The path chosen to leapfrog to the level of urbanisation in the developed nations can lead to creation of uneven geographies.
For urban planners, a greater concern is an urbanisation process that accords primacy to technology — a field where the private sector has unchallenged monopoly — over the basic needs of the city.
Plans and models till now that show that almost 80 per cent of the funds are being channelized to less than three per cent area of many mission cities. These are mostly well-off enclaves that already have decent infrastructure in place and are more likely to yield a dividend for private investors.
The government does have plans to promote start-ups and infrastructure projects. But these projects are concentrated in tiny pockets in the selected cities — nearly 80 per cent of the Centre’s funds are skewed towards them. For example, in Pune, from where Prime Minister flagged off the Smart City projects last year, around 75 per cent of the investment will be used for the development of a 3.6 sq km area in the Aundh-Baner-Balewadi pocket, which comprises a little more than 1 per cent of the city’s total area.
Unless this urban entropy is addressed first, an overbearing emphasis on application of digital technology or developing smaller areas in an attempt at instant urbanism can have disastrous socio-spatial consequences.
The Smart City mission bypasses democratic processes by executing projects through Special Purpose Vehicles wherein private corporations can have up to 40 per cent share-holding.
The Centre has adopted a ‘managed urbanisation’ approach in the chosen cities, with the powers of municipal councils delegated to a Special Purpose Vehicle (SPV), under the Companies Act, that will act in its own wisdom. Given that this is the model adopted by the two-year-old Mission, the Centre must present a status report on what the SPVs have achieved so far.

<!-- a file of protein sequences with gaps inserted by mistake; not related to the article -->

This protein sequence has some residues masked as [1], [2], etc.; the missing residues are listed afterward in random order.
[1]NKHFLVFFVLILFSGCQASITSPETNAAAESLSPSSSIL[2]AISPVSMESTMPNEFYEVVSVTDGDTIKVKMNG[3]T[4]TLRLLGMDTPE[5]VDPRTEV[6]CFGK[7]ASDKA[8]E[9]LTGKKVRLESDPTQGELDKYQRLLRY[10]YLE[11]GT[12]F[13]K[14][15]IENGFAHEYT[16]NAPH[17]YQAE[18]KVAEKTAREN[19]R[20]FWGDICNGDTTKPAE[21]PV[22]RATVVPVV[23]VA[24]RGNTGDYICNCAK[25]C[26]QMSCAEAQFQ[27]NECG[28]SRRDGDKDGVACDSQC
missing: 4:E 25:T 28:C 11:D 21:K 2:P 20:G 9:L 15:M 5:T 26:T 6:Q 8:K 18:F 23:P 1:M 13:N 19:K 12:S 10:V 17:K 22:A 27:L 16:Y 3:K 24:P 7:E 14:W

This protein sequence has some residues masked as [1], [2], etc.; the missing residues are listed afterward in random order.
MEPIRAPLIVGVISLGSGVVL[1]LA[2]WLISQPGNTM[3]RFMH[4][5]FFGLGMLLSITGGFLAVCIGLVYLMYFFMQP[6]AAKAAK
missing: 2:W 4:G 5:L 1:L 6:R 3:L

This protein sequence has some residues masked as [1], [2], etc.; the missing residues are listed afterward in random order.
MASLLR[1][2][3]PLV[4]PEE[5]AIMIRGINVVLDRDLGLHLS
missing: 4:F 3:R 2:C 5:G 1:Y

Any serious attempt at improving the quality of life in cities would depend on how governments approach data. It would be smart, for instance, to use sensors to estimate the flow of vehicles and pedestrians, and create smartphone applications for the public to report on a variety of parameters.
Making such data open would enable citizens’ groups to themselves come up with analyses to help city administrators make decisions, boost transparency and make officials accountable. Example- Making street-level waste management data public would lead to a heat map of the worst sites, compelling managers to solve the problem.
Access to special funding should make it mandatory for all public transport providers — city bus corporations, Metro Rail and suburban trains — to provide real-time passenger information in the form of open data, an inexpensive global standard that raises both access and efficiency through smartphone applications.
The city development plans should be aligned with some of the government’s employment-generating initiatives, such as Make In India.
It is alright to overlay the city’s infrastructure with technology but, for starters, adequate infrastructure must be in place at a city-wide level. Creation of Smart Cities is a welcome step, but in the process of urbanisation gentrification should not take place.
The ideology that guides the smart cities plan should recognise that the vibrant life of cities depends on variety and enabling environments, rather than a mere technology-led vision. Pollution-free commons, walkability and easy mobility, with a base of reliable civic services, is the smart way to go. As the Centre finalises the list of cities, it needs to remind itself of the original goal of the Smart City Mission — making cities inclusive.
Connecting the dots:
The most important objective of Smart City Mission was to bring in inclusiveness within the city. However the model adopted may lead to gentrification instead. Discuss.